The untold story of Jim Corbett
The untold story of Jim Corbett
A resident, tourist looking for resorts near Jim Corbett National Park, or just a curious being- no matter who you are out of all of these, this interesting story, journey or transformation of Mr. Edward James Corbett aka Jim Corbett will surely be a great read for you. He is a hunter turned conservationist who started this tiger reserve back in 1939 which after he passed away was named after him as Jim Corbett National Park.
When anyone goes to this place, he goes to a non-expected realm of nature’s beauty. The park is surrounded by dense and lush green Himalayan trees from all the sides and the villages nearby the reserve act as an abode to the birds, and animals that live in harmony with the humans. Also, when you go inside the reserve no animal is caged, they all roam freely while humans like us go inside the reserve while sitting in the Jeep safari or Elephant Safari. Another interesting insight about the place is that in the village Chhoti Haldwani the villagers and animals live so in harmony with each other that tigers are even spotted roaming on the roads or coming inside the house of the villagers often. Similarly, the villagers go in the jungle fearlessly every day for some or the other work.
The man who made all of this happen is James Corbett and when alive, he was a blessing to them all. Popular by the name ‘Carpet Sahib’, he was a highly respected British Official, especially in the Kumaoni hills. Let us understand why he was so popular!
A protection shield for local villagers-
Corbett was on a man-eating leopard hunt. Born in Nainital, he pledged to commit his life to these forests. He has written a book, in which he has mentioned that the leopards and tigers at that time used to eat the villagers. No one including women, men and children was safe there.
He also mentioned that most of the times these big cats were just eating humans in self-defence as they saw humans as a threat to them and their cubs. However, sometimes they ate men because they were out on a hunt.
So, even though this involved a lot of risks, Corbett used to take one or two guards, wait for the cats to come and hunt them to save the villager’s life.
Not a mere hunter- Besides hunting the man-eaters, Jim also used to teach the villagers about animal behaviour. So, that when he is not around, they can protect themselves, make a move to save themselves or sense the move of the animals that means they are going to attack soon. The same helped the villagers a lot in carrying out their daily activities with less trouble.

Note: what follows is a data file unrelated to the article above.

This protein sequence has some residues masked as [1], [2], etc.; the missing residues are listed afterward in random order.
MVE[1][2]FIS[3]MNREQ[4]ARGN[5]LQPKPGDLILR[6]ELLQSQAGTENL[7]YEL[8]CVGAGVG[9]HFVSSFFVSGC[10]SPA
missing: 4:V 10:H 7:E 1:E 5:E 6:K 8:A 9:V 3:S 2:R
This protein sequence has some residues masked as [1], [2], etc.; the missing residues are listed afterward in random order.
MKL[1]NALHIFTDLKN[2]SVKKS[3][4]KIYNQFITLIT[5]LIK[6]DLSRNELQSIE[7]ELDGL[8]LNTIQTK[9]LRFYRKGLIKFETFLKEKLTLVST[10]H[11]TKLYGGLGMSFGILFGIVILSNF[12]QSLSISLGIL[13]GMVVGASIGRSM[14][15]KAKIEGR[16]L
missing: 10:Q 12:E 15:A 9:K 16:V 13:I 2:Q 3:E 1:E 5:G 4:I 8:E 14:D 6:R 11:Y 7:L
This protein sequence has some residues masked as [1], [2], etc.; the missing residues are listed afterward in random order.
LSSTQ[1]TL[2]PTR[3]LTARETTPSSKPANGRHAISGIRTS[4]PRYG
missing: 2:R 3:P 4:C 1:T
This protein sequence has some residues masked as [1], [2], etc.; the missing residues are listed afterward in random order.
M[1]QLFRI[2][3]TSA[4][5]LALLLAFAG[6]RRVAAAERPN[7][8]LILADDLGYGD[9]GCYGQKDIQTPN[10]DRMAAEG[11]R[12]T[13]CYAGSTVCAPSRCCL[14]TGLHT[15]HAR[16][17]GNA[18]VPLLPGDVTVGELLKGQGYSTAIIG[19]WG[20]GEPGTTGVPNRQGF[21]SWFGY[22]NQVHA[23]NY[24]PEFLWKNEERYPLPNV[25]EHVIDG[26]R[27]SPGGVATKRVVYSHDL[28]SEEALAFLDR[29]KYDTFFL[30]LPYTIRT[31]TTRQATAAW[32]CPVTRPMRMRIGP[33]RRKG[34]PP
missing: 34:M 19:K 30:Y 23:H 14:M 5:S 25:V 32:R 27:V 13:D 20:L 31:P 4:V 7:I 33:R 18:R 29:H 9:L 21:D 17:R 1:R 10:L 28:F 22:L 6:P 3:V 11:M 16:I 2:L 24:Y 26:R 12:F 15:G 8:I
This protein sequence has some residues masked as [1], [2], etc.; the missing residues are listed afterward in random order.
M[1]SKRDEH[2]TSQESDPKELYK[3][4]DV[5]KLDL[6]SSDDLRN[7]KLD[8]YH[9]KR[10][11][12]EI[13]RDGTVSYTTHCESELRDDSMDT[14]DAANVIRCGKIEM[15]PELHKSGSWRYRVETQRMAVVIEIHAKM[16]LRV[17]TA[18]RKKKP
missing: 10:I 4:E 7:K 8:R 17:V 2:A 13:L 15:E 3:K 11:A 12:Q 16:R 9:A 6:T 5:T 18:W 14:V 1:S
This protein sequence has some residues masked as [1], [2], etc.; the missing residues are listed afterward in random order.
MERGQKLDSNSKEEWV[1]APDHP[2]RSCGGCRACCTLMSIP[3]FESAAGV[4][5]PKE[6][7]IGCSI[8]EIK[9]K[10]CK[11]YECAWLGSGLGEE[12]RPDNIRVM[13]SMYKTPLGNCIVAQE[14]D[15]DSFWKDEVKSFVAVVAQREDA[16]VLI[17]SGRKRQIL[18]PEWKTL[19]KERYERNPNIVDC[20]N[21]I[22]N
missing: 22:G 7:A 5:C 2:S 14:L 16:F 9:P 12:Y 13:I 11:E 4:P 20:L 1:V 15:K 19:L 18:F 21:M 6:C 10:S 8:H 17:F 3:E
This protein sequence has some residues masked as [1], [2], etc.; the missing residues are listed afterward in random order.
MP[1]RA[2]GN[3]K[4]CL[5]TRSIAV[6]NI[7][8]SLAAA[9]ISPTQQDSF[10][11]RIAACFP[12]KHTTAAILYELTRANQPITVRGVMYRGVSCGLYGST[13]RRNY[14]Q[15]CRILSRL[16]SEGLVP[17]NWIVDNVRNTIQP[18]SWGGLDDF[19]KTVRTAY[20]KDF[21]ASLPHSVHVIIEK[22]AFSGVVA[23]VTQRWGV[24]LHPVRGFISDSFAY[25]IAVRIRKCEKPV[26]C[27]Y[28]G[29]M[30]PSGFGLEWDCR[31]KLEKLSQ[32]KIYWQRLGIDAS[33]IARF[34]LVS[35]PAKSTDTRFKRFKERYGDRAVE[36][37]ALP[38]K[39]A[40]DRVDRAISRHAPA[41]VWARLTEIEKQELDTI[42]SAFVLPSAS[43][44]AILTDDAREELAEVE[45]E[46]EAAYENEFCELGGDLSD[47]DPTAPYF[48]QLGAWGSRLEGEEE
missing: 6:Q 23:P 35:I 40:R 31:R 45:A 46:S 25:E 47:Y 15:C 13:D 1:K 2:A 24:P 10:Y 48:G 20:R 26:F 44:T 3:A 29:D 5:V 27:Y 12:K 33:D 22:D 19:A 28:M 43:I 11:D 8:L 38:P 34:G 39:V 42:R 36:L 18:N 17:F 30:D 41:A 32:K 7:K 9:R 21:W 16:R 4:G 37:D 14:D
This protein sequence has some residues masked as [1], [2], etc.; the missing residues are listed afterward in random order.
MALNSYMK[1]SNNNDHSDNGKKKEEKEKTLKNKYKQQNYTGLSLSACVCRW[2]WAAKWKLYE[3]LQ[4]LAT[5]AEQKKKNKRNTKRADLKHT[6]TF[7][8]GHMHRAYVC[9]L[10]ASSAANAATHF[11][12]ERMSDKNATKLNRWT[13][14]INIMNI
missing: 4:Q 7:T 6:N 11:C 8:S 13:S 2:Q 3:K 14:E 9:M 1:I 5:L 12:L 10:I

The Chhoti Haldwani Great Wall- Now the visitors have option to stay in safe resorts near Jim Corbett National Park but earlier, the villagers were troubled by the tigers and leopards of that time a lot as both of them considered each other as threats. So, this is why at that time, till now, there is a 5-foot high wall made by Jim Corbett that is stretched to 5 kilometres of the area between forest and village. This reduced the number of attacks immensely. This helps both animals and humans survive peacefully without killing each other.
A true crusader for animal rights- This is one of the most cherished forests in India. Jim Corbett used to discuss things about natural heritage and ways to conserve them with the children in Nainital. He really wanted to do something to save the tigers and nature. He started fearing the time when there would be no animal or bird left on the planet for the coming generations to see. Hence, he advocated for a foundation and organised an All India conference which was aimed to discuss about the conservation of wildlife.
So, these were a few interesting parts of the life of Jim Corbett and the reserve he established. And as a result of the same, the report of 2014 of tiger census showed that this park in India is home 215 tigers. This number is in itself the largest in any national park in India.
Now that is what you call truly leaving a legacy behind!